- Benefits valued at $5,000 or less will be paid in the form of a lump sum, and benefits valued above $5,000 will be paid in the form of an annuity unless the participant, and his or her spouse, if applicable, consents to a lump sum.
- Death benefits are payable in the form of a lump sum or, for spousal beneficiaries with benefits valued above $5,000, as an optional annuity.
- To participate in the program, defined contribution plan administrators must complete a diligent search for missing participants by taking the search steps described in DOL guidance.
- If a defined contribution plan sponsor transfers benefits to the PBGC, all missing participant benefits under the plan must be transferred (the sponsor can’t transfer some missing participant benefits to the PBGC but not others).
The expanded program for defined contribution plans also includes a voluntary notification component whereby plan administrators who choose to transfer funds to IRAs rather than to the PBGC may notify the PBGC of the missing participant benefits transferred to IRAs. The information will be combined with information the PBGC gathers about other missing participants (including those whose benefits were transferred to the PBGC and those whose benefits were transferred to insurance companies following a defined benefit pension plan termination) to create a centralized directory of participants with missing benefits for whom the PBGC will conduct periodic active searches. There are no fees associated with the voluntary notification component of the program.
Program Now Required for Multiemployer Pension Plans and Available to Small Non-PBGC Insured Professional Service Pension Plans
The expanded PBGC missing participants program is now required for terminated multiemployer defined benefit pension plans and is available on a voluntary basis for small professional service defined benefit pension plans not insured by the PBGC.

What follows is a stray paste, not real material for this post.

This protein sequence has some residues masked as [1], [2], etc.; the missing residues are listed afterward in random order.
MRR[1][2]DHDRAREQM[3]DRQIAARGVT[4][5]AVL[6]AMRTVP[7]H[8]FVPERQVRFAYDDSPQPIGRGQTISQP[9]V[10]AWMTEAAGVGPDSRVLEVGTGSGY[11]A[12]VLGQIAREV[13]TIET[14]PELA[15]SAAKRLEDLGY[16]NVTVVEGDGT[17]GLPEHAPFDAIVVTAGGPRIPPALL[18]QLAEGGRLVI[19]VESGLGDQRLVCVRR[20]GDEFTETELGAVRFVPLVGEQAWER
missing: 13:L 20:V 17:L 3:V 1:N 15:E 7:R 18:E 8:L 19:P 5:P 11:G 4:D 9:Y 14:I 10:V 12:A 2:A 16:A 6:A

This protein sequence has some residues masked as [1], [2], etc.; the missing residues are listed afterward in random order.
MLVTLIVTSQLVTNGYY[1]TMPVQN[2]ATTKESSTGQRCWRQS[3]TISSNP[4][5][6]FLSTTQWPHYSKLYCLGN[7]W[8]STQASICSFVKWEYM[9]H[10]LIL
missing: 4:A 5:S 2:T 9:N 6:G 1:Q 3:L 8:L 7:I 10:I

Program Also Updated and Enhanced in Other Ways
The final rule also updates several components of the existing program for single employer defined benefit pension plans. For example, the final rule includes changes designed to streamline the calculation of benefit amounts. In addition, the rule also updates the definition of “missing participant” to include individuals who have been located, but either fail to return benefit paperwork or who have uncashed benefit checks. This means plan administrators can now transfer the benefits of those unresponsive participants to the PBGC.
More information about these updates and the expanded missing participants program can be found on the PBGC’s missing participants program website, including forms and instructions, information on transferring plan benefits, contact information and links to the applicable rules.
The revised program provides a helpful alternative for plan administrators of terminating defined contribution plans, and also includes welcome clarifications that enhance the program available to defined benefit pension plans. However, because the program applies only to terminating plans, administrators of ongoing plans will need to continue to find other ways to address the problem of missing participants and beneficiaries.